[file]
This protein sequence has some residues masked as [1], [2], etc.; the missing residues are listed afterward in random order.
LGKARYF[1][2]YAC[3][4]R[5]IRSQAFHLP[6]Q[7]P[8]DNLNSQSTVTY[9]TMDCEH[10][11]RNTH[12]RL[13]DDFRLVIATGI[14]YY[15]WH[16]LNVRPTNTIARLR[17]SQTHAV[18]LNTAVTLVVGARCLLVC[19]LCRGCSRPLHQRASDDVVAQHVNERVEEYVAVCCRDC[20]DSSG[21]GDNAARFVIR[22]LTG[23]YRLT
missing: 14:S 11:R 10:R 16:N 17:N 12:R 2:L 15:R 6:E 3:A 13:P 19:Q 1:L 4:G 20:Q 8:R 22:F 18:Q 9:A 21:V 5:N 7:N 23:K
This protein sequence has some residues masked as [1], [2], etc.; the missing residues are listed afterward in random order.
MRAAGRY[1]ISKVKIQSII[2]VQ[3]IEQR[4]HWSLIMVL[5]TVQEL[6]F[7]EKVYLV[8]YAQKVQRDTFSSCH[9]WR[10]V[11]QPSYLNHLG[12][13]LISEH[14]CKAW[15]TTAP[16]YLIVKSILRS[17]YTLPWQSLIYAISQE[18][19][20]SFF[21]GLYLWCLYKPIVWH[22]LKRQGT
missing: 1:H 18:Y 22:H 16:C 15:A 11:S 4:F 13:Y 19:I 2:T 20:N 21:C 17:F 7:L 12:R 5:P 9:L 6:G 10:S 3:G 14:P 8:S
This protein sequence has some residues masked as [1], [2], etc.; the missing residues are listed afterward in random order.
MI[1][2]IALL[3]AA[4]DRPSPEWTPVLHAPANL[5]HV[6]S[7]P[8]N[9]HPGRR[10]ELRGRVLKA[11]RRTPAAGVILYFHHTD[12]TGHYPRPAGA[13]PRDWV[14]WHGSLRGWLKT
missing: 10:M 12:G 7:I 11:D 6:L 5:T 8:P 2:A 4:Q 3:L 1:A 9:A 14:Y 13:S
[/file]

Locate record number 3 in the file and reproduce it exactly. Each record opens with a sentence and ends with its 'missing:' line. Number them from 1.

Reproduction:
This protein sequence has some residues masked as [1], [2], etc.; the missing residues are listed afterward in random order.
MI[1][2]IALL[3]AA[4]DRPSPEWTPVLHAPANL[5]HV[6]S[7]P[8]N[9]HPGRR[10]ELRGRVLKA[11]RRTPAAGVILYFHHTD[12]TGHYPRPAGA[13]PRDWV[14]WHGSLRGWLKT
missing: 10:M 12:G 7:I 11:D 6:L 5:T 8:P 2:A 4:Q 3:L 1:A 9:A 14:Y 13:S